Your email might contain their white paper or invitation to their webinar.
And somewhere on the Internet you might recognize a post from their blog.
All that, of course, is one part of new business development in a digital, networked era. But, exposure on social networks and in social media itself is not enough.
Along with that have to be all the old-fashioned ones. At the very least, those include:
- Creating a service or product differentiated from the competition
- Doing favors for others (The Favor Bank), who will open doors for you
- Becoming affordable or being able to bill at premium rates
- Meeting up in person
- Replying to RFPs, help-wanted
- Seinding unsolicited pitches (as "What Color Is Your Parachute?" documents as unusually effective)
- Paying to play, such as through Elance, Outscource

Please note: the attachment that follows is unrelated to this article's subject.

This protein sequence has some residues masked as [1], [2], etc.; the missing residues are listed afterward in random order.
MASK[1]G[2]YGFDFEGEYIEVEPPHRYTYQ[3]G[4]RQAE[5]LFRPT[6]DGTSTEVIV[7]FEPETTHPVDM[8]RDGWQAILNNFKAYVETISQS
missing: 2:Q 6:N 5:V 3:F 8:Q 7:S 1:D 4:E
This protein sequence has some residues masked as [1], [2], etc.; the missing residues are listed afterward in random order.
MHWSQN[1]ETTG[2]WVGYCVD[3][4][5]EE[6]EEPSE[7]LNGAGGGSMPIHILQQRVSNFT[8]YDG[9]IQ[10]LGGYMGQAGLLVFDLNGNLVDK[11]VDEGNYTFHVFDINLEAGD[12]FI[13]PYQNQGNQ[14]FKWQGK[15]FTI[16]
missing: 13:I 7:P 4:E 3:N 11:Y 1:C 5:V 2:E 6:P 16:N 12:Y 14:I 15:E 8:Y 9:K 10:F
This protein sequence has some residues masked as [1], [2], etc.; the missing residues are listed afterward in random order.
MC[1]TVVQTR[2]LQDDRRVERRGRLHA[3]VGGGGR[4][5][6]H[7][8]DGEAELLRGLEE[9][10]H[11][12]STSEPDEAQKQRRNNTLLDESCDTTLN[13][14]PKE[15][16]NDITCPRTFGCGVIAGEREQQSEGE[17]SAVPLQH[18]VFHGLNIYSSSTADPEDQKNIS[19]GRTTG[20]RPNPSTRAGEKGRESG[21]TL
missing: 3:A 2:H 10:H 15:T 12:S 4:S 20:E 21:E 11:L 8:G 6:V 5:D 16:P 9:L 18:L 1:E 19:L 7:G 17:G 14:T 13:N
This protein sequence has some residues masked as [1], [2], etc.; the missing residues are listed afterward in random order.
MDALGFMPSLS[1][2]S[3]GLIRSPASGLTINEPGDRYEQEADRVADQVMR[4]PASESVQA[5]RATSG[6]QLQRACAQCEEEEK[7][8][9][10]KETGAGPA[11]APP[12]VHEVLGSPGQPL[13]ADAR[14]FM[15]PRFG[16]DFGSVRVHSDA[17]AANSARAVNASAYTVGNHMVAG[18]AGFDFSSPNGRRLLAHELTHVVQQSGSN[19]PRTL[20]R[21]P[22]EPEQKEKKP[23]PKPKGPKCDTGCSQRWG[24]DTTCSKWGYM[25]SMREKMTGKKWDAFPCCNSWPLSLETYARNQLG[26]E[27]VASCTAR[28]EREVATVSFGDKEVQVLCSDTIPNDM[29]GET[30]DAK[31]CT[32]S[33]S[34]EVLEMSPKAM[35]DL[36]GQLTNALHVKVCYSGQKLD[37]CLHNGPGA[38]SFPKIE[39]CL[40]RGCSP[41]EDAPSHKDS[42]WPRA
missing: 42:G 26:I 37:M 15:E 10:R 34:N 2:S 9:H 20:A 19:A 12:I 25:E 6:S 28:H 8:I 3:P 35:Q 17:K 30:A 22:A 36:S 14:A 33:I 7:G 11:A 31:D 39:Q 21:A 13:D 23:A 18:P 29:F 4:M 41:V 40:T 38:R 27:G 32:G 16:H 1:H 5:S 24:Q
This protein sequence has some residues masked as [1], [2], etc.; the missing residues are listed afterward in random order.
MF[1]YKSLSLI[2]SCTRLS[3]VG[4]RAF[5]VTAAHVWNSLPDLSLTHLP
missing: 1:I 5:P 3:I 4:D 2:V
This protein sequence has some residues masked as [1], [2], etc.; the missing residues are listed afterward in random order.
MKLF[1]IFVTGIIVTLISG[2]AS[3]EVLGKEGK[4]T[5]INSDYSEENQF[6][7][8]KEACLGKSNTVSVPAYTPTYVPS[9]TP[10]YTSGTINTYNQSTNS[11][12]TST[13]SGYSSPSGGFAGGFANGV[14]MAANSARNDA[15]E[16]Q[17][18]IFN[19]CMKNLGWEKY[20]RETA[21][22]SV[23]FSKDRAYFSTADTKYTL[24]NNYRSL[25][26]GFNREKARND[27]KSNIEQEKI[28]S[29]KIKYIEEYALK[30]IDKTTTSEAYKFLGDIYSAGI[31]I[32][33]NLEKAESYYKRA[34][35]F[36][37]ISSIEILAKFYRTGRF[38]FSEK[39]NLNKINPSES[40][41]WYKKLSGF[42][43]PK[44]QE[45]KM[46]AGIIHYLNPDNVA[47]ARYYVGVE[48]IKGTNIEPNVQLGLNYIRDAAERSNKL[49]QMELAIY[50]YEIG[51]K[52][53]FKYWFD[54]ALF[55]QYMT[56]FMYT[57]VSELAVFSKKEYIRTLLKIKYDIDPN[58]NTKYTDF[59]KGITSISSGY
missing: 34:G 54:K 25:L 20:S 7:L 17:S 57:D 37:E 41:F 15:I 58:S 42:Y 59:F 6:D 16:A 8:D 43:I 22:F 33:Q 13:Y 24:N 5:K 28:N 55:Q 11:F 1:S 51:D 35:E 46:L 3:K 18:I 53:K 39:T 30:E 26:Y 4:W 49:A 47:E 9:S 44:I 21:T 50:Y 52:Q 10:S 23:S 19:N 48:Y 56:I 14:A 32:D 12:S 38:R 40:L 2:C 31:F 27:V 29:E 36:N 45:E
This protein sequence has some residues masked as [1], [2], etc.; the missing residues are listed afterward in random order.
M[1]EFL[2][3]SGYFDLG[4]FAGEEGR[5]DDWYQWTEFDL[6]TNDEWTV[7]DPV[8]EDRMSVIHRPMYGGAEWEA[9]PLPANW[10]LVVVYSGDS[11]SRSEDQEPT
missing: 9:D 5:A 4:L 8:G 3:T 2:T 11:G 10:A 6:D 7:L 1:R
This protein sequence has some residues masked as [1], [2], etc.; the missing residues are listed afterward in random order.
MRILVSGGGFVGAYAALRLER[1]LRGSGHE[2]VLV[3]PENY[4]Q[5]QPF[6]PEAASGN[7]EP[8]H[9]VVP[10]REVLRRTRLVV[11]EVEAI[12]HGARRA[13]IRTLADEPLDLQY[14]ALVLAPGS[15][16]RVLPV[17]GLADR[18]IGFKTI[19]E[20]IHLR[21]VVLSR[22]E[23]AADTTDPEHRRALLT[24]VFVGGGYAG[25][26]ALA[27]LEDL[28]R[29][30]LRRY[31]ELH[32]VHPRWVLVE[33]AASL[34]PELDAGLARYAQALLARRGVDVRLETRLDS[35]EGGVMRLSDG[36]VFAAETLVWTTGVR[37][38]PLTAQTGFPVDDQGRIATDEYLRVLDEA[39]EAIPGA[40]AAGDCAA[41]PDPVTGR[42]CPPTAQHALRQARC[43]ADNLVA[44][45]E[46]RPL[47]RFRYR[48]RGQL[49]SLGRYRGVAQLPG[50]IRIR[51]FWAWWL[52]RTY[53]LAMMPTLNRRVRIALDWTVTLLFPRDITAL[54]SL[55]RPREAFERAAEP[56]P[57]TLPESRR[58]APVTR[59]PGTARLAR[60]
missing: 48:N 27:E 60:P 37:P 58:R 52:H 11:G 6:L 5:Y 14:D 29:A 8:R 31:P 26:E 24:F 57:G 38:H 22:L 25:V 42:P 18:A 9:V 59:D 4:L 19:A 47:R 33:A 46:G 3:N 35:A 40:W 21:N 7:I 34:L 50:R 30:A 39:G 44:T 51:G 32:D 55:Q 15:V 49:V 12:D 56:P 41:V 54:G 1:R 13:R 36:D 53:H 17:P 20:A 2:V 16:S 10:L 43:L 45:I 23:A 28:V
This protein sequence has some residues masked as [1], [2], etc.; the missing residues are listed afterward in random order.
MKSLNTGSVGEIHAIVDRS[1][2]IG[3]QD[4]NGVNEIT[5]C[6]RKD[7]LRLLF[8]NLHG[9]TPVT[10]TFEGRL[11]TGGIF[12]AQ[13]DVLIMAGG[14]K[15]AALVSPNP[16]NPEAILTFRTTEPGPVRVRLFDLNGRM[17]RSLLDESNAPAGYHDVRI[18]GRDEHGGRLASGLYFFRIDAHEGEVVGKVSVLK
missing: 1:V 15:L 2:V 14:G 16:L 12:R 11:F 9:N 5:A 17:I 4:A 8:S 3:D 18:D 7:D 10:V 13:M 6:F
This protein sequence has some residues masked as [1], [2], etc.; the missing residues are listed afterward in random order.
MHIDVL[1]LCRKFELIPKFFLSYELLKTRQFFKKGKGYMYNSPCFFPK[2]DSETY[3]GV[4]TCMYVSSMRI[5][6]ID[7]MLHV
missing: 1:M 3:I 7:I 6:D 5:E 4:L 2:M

- Offering to be a subcontractor
- Using the phone
- Delivering a keynote speech
- Doing pro bono work
- Being interviewed by a third party/having your op-ed published there
- Advertising, continually testing out what is effective
- Leaving thoughtful comments in influential media
- Sponsoring a contest
- Leveraging a gimmick
- Becoming a thought leader like venture capitalist Peter Thiel
- Taking a seminar in selling, increasing the odds of closing.
Early adopters of social media, those just discovering the power of public relations, and the entitled are among those who have gotten stuck in The Exposure Syndrome. Being out there was never enough. In niches which are glutted it might have a relatively low return on investment (ROI).